Iraqi killed in Baghdad rocket attack

One Iraqi civilian has been killed and at least two others wounded after a rocket-propelled grenade exploded in a busy central Baghdad street on Sunday.

    A few vehicles were also damaged in the explosion

    A police spokesman said at the scene at least one Iraqi had been killed when a rocket hit a street in the Mansur neighbourhood of western Baghdad.

    At least two loud blasts rang out around Baghdad's Green Zone, one of Saddam Hussein's former palace complexes where the US-led occupation's administration in Iraq is based.

    The blasts were heard shortly before 10am (07:00 GMT).

    A senior US officer said the blasts were probably rocket impacts.

    Police said they believed three rockets or mortar rounds had been fired from the south of the city towards the Green Zone.

    Meanwhile, a rocket attack near the flashpoint Iraqi town of Falluja, west of Baghdad, killed two US soldiers and wounded seven, the US occupation forces said on Sunday.

    Brigadier General Mark Kimmitt, deputy director of operations for the US army in Iraq, said three rockets hit a forward operating base and two impacted outside at about 8pm (17:00 GMT) on Saturday. The wounded comprised six from the army and one from the navy, he said.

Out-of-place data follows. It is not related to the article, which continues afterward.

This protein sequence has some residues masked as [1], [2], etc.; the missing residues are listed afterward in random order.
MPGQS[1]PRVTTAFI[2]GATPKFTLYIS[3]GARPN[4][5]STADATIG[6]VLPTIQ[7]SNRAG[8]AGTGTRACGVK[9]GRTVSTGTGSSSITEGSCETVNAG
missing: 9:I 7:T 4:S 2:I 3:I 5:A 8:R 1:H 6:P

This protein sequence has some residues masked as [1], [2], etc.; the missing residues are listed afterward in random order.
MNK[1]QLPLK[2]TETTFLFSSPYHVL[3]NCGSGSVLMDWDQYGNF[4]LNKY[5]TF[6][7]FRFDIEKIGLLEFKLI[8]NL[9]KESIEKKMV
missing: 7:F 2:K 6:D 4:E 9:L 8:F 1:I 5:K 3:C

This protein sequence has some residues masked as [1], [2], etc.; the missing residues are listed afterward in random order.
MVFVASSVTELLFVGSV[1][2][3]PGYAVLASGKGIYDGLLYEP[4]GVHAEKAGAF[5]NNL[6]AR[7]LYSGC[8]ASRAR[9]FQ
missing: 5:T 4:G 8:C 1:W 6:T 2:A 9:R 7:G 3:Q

The attack brought to 395 the number of US troops killed in action in Iraq since the US-led invasion a year ago.

    SOURCE: Agencies


    YOU MIGHT ALSO LIKE

    Double standards: 'Why aren't we all with Somalia?'

    Double standards: 'Why aren't we all with Somalia?'

    More than 300 people died in Somalia but some are asking why there was less news coverage and sympathy on social media.

    How Moscow lost Riyadh in 1938

    How Moscow lost Riyadh in 1938

    Russian-Saudi relations could be very different today, if Stalin hadn't killed the Soviet ambassador to Saudi Arabia.

    Kobe Steel: A scandal made in Japan

    Kobe Steel: A scandal made in Japan

    Japan's third-largest steelmaker has admitted it faked data on parts used in cars, planes and trains.